How do you do less than nothing? Practice non-doing! Arising as far back as the fifth century B.C. in the ancient Chinese Taoist practice of "wu wei", non-doing is a powerful technique for recovering our spontaneous and flowing inner self. When mastered, non-doing provides an ever present gateway to the Power of Being.
When we are doing nothing the implication is that we are still making an effort. We are still working at, or accomplishing something. Non-doing implies that we are not even trying to "do nothing" but rather effortlessly "just being". In non-doing we allow life to be just as it is and give ourselves permission to exist just as we are.
In order to practice non-doing find a comfortable place to just be. Often the best place is right where you are now (so that you don't try to control, or fix, or arrange things too much). It is important to have a place, however, with as few distractions as possible. When you are non-doing this means not reading, listening to music, opening mail, making plans on your calendar, watching television, talking with someone, reading, or "doing" any other "activity". Just BE and allow whatever arises within you to occur. Notice how you feel physically and if your body is tense in any area. Notice what sort of emotions you may be experiencing at the moment. Notice what thoughts you have and if your mind is racing. Notice these things and simply say "I am here. It is okay to just be and open up to the world. I have the right to exist. Now I accept this." Most importantly... keep practicing.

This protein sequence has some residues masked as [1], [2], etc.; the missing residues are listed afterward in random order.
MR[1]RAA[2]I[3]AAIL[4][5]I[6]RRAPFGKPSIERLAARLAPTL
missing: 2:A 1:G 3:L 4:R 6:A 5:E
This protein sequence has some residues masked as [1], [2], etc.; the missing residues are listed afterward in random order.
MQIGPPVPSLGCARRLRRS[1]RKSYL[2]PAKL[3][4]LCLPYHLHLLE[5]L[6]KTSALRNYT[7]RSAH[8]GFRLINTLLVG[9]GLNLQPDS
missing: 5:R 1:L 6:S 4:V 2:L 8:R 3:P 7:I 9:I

Although this exercise may sound simple it is anything but easy. Like the Zen Buddhist technique of "base attention" it is thought of as, paradoxically, one of the most challenging forms of meditation. This is particularly the case if we tend to have an addictive personality. Addictions and compulsions are roles, or ways that we have learned to avoid, or defend against uncomfortable feelings, experiences, and ideas.
When we practice non-doing we initially are likely to become aware of whatever we have been avoiding, or defending against (e.g., guilt, anxiety, fear, self-intimacy anger, sadness, etc.). It is important to see these as passing phenomena and not get "stuck" in them. Just maintain an open and accepting attitude and keep non-doing.
It is good to practice non-doing on a daily basis. For some who tend to be compulsive doers, or workaholics it may take several hours to experience much of a sense of beingness. In fact, most religious leaders (e.g. Jesus, Buddha, Gandhi) would "withdraw" and meditate more than once a day. If you think about it, since we live in a doing-oriented world, how can we expect to be in touch with our being side if we do not practice? As our ability to be grows stronger we will instinctively fall into non-doing when we sense that our life is becoming overly compulsive, hectic, demanding, or "should" driven.